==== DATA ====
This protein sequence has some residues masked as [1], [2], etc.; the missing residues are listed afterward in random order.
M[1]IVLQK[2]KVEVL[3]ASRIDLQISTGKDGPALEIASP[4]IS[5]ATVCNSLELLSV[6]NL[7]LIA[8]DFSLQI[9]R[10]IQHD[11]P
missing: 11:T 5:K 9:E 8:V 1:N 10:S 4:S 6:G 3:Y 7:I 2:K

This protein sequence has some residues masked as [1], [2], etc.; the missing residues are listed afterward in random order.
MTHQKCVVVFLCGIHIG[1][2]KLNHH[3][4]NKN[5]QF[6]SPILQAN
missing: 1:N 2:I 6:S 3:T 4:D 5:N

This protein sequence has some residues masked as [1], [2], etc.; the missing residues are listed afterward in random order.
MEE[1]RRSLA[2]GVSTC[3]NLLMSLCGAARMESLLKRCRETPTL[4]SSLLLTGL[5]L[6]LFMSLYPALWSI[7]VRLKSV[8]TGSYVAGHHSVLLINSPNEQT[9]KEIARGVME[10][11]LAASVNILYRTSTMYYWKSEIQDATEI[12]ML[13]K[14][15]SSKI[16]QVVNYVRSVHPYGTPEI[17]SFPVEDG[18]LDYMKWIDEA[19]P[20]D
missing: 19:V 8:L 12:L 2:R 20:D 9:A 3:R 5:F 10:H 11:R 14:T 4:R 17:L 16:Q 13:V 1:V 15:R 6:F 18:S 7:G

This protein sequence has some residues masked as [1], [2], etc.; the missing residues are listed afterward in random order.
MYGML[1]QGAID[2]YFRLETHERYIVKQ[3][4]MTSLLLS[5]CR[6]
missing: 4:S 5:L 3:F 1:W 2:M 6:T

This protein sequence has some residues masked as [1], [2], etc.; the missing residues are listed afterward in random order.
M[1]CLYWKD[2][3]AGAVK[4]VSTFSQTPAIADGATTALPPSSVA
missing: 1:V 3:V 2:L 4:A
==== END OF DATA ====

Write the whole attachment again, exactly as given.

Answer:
This protein sequence has some residues masked as [1], [2], etc.; the missing residues are listed afterward in random order.
M[1]IVLQK[2]KVEVL[3]ASRIDLQISTGKDGPALEIASP[4]IS[5]ATVCNSLELLSV[6]NL[7]LIA[8]DFSLQI[9]R[10]IQHD[11]P
missing: 11:T 5:K 9:E 8:V 1:N 10:S 4:S 6:G 3:Y 7:I 2:K

This protein sequence has some residues masked as [1], [2], etc.; the missing residues are listed afterward in random order.
MTHQKCVVVFLCGIHIG[1][2]KLNHH[3][4]NKN[5]QF[6]SPILQAN
missing: 1:N 2:I 6:S 3:T 4:D 5:N

This protein sequence has some residues masked as [1], [2], etc.; the missing residues are listed afterward in random order.
MEE[1]RRSLA[2]GVSTC[3]NLLMSLCGAARMESLLKRCRETPTL[4]SSLLLTGL[5]L[6]LFMSLYPALWSI[7]VRLKSV[8]TGSYVAGHHSVLLINSPNEQT[9]KEIARGVME[10][11]LAASVNILYRTSTMYYWKSEIQDATEI[12]ML[13]K[14][15]SSKI[16]QVVNYVRSVHPYGTPEI[17]SFPVEDG[18]LDYMKWIDEA[19]P[20]D
missing: 19:V 8:L 12:L 2:R 20:D 9:A 3:R 5:F 10:H 11:R 14:T 4:R 17:L 16:Q 13:V 1:V 15:R 6:F 18:S 7:G

This protein sequence has some residues masked as [1], [2], etc.; the missing residues are listed afterward in random order.
MYGML[1]QGAID[2]YFRLETHERYIVKQ[3][4]MTSLLLS[5]CR[6]
missing: 4:S 5:L 3:F 1:W 2:M 6:T

This protein sequence has some residues masked as [1], [2], etc.; the missing residues are listed afterward in random order.
M[1]CLYWKD[2][3]AGAVK[4]VSTFSQTPAIADGATTALPPSSVA
missing: 1:V 3:V 2:L 4:A